For 135 years we have led the way in beauty product research and development, with an impressive track record for safety – the longest in the industry. No ingredient is added to our products unless it is safe.

Parabens are a family of compounds which help prevent fungal and bacterial contamination that have been used safely since the 1920s in a wide variety of consumer products, including food, drugs, cosmetics and personal care products. Because of their long-established history of safe use, parabens are used by the vast majority of global cosmetics companies as an important health and safety precaution. Some attributes that make parabens especially safe include the fact that they are poorly absorbed through the skin, have low toxicity and are excreted quickly.

A few studies have suggested that parabens may have very weak "estrogenic" activity. Separately, some naturally occurring oestrogens, such as oestradiol, are known to increase the growth of tumours. While it is understandable how people might interpret this as a link between parabens and cancer, there is no widely accepted scientific evidence to support this. Numerous studies have shown that parabens do not act like oestrogen in the body. Parabens are 10,000 to 100,000 times less active than oestrogens produced in the human body. By comparison, plant oestrogens (phytoestrogens) found in dozens of foods such as broccoli, grapes, oats, coffee and potatoes are 1,000 to 10,000 times more active than the parabens in cosmetics.

The main parabens used as preservatives in cosmetics come in two forms: "short chain" (methyl-and ethyl paraben) and "long chain" (propyl- and butyl paraben). There is also some limited use of isobutyl- and isopropyl parabens, also known as "branched chain parabens".

Government scientists and other experts have concluded that scientific evidence unequivocally supports the safety of parabens. The organisations that have investigated the safety of parabens include the World Health Organization, the US Food and Drug Administration, Anvisa in Brazil, and the EU Scientific Committee on Consumer Safety (SCCS), a committee of experts that advises the European Commission. Each of these organisations has concluded that parabens can be used safely and are important ingredients in preventing fungal and bacterial contamination of cosmetics.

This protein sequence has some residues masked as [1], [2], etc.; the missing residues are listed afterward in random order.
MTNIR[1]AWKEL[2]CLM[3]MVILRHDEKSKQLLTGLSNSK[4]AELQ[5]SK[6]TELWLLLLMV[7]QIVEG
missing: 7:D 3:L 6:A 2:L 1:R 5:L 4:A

We will not compromise our 135-year history of safety. We will continue to take appropriate action to protect the safety of our consumers and the quality of our products, as well as offer consumer choice. Consistent with our unwavering commitment to safety but in recognition of the fact that some consumers have a preference for products without parabens, we have taken several steps:

  • Starting in 2002, we began eliminating parabens from some of our products where there are safe alternatives. Today, these paraben-free products include lip products; women's body care; antiperspirants and deodorants; and children's products.
  • Beginning in 2006, we made the decision to develop new products without using isobutyl and isopropyl parabens.

Consumers can continue to use our products with confidence, and can make their own choices regarding parabens (or any other ingredients) by reading the product label. Products containing parabens are clearly labelled in the ingredient listing, which is strictly guided by law.

Product ingredient information can be found at